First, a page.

27 July 2013

Day 38 - London

I hate writing that today was my last day in London. It does not feel like over a month has passed by; it feels like just a few days ago I landed in Heathrow and was making my way to Chester. But it also feels like four distinct trips: Chester/North Wales, London, Dalkeith/Edinburgh, and Lewis/Harris. The mini-break was so perfectly placed that I'm ready to go for another week or two! Yet I've reached the point where I just want to live and work here, not run around doing touristy things. So I guess that means it is a good time to head home.

This morning I forced myself to get some packing done before leaving for the day...I absolutely hate packing, especially when you are packing to go home. Plus I took way more things than I actually needed and didn't really leave space to bring things home. All the fliers and booklets and goodie bags from the libraries/archives really add up! Although I didn't think I did much souvenir shopping, I have all this to pack:
I decided to pack all the heavy things in the carry-on, because I think my checked suitcase was around 40lbs coming here, and I definitely don't want to pay overweight charges. So note to the nice men of London who will be offering me help on the Tube/train - grab the little one, its the heaviest!

My favorite set of souvenirs were the free ones from the beaches:
The slate came from a road in Wales, the group on the left came from Ness on Lewis, the middle group from a beach on Harris, and the group on the right were from the Thames yesterday. No sea glass, though I do love the blue/white ceramic piece which was most likely a mug (thanks Angus for that!)

After getting most things packed, I went over to visit the Museum of London Docklands. It was on my "maybe-do" list, and I almost didn't go because I thought it would be crowded with tourists, and they just make places like the British Museum not as much fun. I'm so glad I went - I got to ride on a Tube line I've never been on before (Waterloo & City) plus ride the DLR (Docklands Light Rail which is mostly above ground). And the museum was fantastic, really wonderfully put together. It focuses on life in London around the Thames, and how the river and shipping were so much an integral part of what made the city. It also even looked at the slave trade, and presented it all really well - although the US was involved in the slave trade, I've never been to a US museum that really mentioned and showcased it in such an open way. My favorite part was a re-creation of shops and alleys near the docks:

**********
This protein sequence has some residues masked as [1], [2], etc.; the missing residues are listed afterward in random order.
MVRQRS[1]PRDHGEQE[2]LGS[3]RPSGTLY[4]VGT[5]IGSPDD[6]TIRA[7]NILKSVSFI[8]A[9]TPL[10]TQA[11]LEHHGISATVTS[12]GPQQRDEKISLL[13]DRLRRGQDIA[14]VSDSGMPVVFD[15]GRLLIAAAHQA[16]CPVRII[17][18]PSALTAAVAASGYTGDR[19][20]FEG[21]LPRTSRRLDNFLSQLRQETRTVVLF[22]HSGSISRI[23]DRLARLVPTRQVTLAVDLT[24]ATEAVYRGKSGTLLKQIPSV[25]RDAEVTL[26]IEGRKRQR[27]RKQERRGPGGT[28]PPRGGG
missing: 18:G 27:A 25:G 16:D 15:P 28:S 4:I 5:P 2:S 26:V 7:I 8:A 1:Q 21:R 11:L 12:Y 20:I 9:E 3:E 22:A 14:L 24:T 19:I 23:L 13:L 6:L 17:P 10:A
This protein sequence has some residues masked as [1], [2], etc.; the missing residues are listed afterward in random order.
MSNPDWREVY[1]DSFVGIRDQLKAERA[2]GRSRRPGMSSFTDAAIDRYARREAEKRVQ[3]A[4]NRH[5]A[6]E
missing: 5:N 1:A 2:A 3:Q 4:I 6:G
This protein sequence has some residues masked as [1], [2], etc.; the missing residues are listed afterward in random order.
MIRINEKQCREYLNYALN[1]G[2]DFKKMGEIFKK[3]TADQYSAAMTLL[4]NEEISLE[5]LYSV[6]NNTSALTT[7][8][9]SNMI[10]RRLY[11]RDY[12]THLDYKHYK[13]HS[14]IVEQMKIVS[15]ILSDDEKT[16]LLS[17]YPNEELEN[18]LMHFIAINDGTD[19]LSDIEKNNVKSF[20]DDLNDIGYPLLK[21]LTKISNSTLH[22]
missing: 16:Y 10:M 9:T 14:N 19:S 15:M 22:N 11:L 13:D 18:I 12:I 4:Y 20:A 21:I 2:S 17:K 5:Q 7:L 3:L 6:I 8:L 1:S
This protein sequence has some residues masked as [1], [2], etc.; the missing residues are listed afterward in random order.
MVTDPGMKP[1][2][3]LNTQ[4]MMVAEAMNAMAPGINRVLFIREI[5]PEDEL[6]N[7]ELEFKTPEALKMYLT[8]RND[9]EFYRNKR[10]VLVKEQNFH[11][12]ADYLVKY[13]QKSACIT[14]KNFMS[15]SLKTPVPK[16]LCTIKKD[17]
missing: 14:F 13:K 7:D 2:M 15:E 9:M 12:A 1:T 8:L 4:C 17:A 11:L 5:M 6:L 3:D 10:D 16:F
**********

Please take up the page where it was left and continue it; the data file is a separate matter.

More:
When we visited the Museum of London Archaeological Archive, we got to see the vast amounts of items relating to everyday life in London through the years, and the best items are used in displays like this in the two museums. I also saw this ad; in case I miss my plane, I can go by boat seeing as they have good accommodations:
Then I saw signs for the Sainsbury Archive (http://www.museumoflondon.org.uk/Collections-Research/Research/Your-Research/SainsburyArchive/), which I was assuming was perhaps something being sponsored by Sainsbury's, which is a grocery store chain (I liken it to Roche Bros, being of good quality with slightly higher prices, Tesco is more like a Stop & Shop, and The Co-operative food like Shaws). But it was instead the actual archive of the Sainsbury's stores! They had a display showing how food packing evolved over the years: